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[personal profile] sekiharatae
I'm not an adventurous person, and I don't particularly like to travel.  However, since I'm writing about characters traveling from the US to Wales I'm having to learn things that other people already know.

For example, I'm absolutely stunned at what constitutes first-class travel on a commercial Emirates Airline or Oman Air flight.  It's like your own personal little travel pod!  Seriously, it's practically a cubicle with a pull-out in it.  However, I only discovered the first-class amenities because I was trying to find out about in-flight internet on trans-Atlantic flights.  Surely, I thought, in this day and age someone offers such a thing.

As it happens the answer is both yes... and yet also no.

Back in 2001 we were there.  Delta, American, United and Lufthansa all partnered with Boeing to develop Connexion, an in-flight internet service which was based on leased satellite service.  However, after 9/11, all but Lufthansa backed out of the agreement.  Boeing continued to offer the service to the European and Asian markets, but Connexion eventually shut down at the end of 2006 due to a lack of sufficient customers. 

Somewhat ironically, Row 44 -- a company formed in 2004 as a competitor to Connexion -- is still in operation.  Customers include Southwest Airlines, Alaska Air, and Norwegian Air Shuttle.  That's good news for customers who want a broad-band in-flight internet connection... but means nothing in terms of trans-oceanic flights as none of these airlines make them.  (i.e. These airlines could offer it... if only they flew from here to there.)

Then there is the satellite company Inmarsat.  Inmarsat offers a communications service called Swiftbroadband.  Other companies then bundle the service to provide internet on commercial flights -- kind of like very focused ISPs.  OnAir is one of the biggest of these, but there are others such as Panasonic's eXConnect and ARINC's Cabin Connect.  (Lufthansa actually uses Panasonic's eXConnect to provide internet using their original Connexion by Boeing equipment; the end product is called Flynet.)   In addition, Inmarsat is currently working -- in conjuction with Boeing, which again smacks of irony to me -- to build the next gen of Inmarsat satellites.  The three satellites together will comprise a new network dubbed Global Xpress.  Inmarsat has tapped both OnAir and GoGo/Aircell to distribute the service beginning in 2013.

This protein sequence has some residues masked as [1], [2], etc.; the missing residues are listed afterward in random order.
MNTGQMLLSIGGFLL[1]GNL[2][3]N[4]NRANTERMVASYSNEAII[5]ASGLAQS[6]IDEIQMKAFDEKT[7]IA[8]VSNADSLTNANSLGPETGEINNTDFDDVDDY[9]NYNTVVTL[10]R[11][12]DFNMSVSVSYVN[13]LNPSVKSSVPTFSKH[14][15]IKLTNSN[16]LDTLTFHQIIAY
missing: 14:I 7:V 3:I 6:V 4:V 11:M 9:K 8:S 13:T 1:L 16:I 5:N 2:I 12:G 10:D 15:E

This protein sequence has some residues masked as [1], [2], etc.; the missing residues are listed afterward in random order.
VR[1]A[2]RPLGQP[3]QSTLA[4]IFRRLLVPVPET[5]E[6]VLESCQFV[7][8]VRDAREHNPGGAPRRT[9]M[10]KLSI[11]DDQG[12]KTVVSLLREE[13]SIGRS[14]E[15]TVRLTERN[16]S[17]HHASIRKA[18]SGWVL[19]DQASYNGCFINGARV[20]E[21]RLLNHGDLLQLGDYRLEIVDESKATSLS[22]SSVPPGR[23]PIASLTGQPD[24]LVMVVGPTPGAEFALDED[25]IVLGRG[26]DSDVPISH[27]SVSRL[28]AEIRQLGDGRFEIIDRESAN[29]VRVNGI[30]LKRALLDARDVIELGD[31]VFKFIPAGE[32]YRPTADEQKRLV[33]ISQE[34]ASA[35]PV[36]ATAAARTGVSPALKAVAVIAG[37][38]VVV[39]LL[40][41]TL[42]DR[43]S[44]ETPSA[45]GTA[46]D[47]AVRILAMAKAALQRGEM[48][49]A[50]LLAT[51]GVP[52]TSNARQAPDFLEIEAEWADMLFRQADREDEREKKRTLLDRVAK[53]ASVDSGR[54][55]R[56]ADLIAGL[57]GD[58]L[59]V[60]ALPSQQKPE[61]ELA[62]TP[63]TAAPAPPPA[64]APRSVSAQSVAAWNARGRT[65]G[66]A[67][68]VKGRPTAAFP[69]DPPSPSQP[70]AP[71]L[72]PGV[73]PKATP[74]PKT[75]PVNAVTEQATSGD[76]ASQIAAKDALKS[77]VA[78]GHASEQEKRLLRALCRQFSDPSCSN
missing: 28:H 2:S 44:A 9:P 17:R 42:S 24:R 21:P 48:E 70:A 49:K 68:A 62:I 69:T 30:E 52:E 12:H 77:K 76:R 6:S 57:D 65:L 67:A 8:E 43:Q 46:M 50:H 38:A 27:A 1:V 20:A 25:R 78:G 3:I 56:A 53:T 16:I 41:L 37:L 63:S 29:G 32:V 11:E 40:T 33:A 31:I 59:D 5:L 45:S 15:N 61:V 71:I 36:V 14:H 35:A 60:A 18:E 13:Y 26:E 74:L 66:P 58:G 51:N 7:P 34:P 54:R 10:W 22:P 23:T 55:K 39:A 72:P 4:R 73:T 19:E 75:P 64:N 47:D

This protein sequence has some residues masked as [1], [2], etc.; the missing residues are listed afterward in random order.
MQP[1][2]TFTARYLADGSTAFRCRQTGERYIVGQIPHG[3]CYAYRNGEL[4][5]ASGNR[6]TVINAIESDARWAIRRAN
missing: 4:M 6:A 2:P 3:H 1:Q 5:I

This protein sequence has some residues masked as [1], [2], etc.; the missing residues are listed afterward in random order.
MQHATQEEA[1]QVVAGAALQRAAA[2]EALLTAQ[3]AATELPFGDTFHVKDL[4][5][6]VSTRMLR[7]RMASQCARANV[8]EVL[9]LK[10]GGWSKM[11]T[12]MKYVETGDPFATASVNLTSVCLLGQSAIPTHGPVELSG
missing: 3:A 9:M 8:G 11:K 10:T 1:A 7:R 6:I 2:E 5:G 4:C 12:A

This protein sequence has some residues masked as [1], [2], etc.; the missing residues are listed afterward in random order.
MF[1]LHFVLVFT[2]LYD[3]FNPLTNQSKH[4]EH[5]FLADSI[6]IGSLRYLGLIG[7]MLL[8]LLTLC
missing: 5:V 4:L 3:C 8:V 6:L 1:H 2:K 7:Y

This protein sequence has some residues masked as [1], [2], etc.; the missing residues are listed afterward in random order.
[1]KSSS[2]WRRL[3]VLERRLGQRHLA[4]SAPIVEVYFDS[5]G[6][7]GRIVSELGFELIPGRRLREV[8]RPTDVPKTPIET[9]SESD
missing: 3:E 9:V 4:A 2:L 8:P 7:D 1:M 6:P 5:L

So the technology is there, and has been for some time.  Since 2010 at least, even if you don't count Connexion in 2001.  What's holding things up today is that the airlines -- in direct contrast to the gung-ho attitude of 2001 -- are being slow to adopt it.  OnAir has a list of about 25 customers, but most are only using the service in a very limited capacity (British Airways, for example, only offers it on flights from London to JFK) or are for providers that primarily operate domestic and/or international flights outside the English-speaking world.  It's been especially big in the Middle East -- Oman Air's claim to fame is that it was the first airline to provide the service back in March of 2010, and Emirates' entire fleet is supposed to be using the service as of June of this year.

Which is all really impressive to know, but was a lot of work and techno-babble to wade through in order to determine that there really isn't an airline, right now, that offers in-flight internet access between the US and Cardiff.  Therefore, Kaoru will not be working during the flight, which was the sole reason I wanted to know if internet were available.  ~.~ 

I am SUCH a geeky nit-picker.

However, maybe someone else will need to know in the future, and now you won't have to hunt so much for the info.

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sekiharatae

September 2015

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